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First Time Dog-Parents: What Type Of Dog Is Best For Me?

Words by: WAG Team

Published on: October 11, 2022
First Time Dog-Parents: What Type Of Dog Is Best For Me?

Contemplating adding a fur baby to your family is an exciting time. If you've decided to find a dog companion to welcome into your home, it can be overwhelming to know where to start. You may be wondering what dog is best for me and my family, how to choose a dog breed, and what things should you consider?

Selecting the right dog breed for you and your lifestyle is very important, and isn't as simple as just adopting the first little guy or gal that pulls on your heart strings.

Here are some things to consider when you prepare to embark on the journey to dog ownership, with some points to help you decide which dog breed is right for you:

How many dog breeds are there?

Honestly, it depends who you ask. But there are some 360 different dog breeds recognised around the globe. Selecting the right dog breed for you will ensure harmonious living for both you and your new best friend.

Small breeds

Popular breeds of small dogs include Dachshund, French Bulldog, Maltese, Cavalier King Charles Spaniel, Chihuahua, and a whole host of -oodles (such as Toy Poodle, Cavoodle and Moodle, though some Poodle breeds are closer to medium or large size).

Small dogs are often suited to singles or elderly people, as they don't necessarily require much daily exercise. They can thrive in small homes, potentially without much running room in the backyard.

That being said, some small dogs (such as the Jack Russell) are very energetic with high activity levels, so don't assume your small companion won't need any exercise. However, their energy may be spent from a play session or a quick game of fetch.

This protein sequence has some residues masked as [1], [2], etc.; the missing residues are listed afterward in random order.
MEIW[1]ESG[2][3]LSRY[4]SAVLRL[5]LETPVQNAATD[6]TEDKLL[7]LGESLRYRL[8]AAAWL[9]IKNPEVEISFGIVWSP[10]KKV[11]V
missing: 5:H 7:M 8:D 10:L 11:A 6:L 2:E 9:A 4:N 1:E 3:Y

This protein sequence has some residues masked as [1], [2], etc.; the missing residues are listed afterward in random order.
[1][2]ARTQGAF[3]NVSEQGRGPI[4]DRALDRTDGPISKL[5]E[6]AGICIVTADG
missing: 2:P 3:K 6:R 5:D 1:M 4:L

If you want a companion who loves to cuddle, a small breed might be a good match. In general, small breeds make great lap dogs. They also cost less to feed (purely because they have little tummies to fill!), but be mindful if you select a long haired breed as regular grooming will be an additional expense.

A benefit of some small breeds is they're hypoallergenic - a great consideration if you or any of your family members suffer from allergies. This also reduces the amount of dog hair that will litter your furniture and lap! However, there are larger hypoallergenic breeds as well.

Small breeds

Medium breeds

Popular medium dog breeds include Border Collie, Beagle, Australian Cattle Dog (Blue and Red Healers), Staffordshire Bull Terrier (Staffy), and Kelpie.

Medium sized dogs may suit young couples or busy families. They typically have moderate activity levels, requiring daily exercise which can usually be achieved through walks and play time.

Depending on your lifestyle, a medium dog may not be the best choice for those with small homes; though if you are very active and plan to often take your new dog out with you, you may find it okay.

If you have children, medium dogs are generally sturdier than their small counterparts, making them less likely to be injured in play with overexcited kids.

Medium breeds

Large breeds

Popular breeds of large dogs include Labrador, Golden Retriever, German Shepherd, Weimaraner, Rottweiler and Australian Shepherd.

In general, big dogs have high energy levels and require a lot of daily exercise and a big backyard to run around and stretch their legs. If you are very active and want a pooch that can keep up, a large breed is likely the best choice for your new best friend.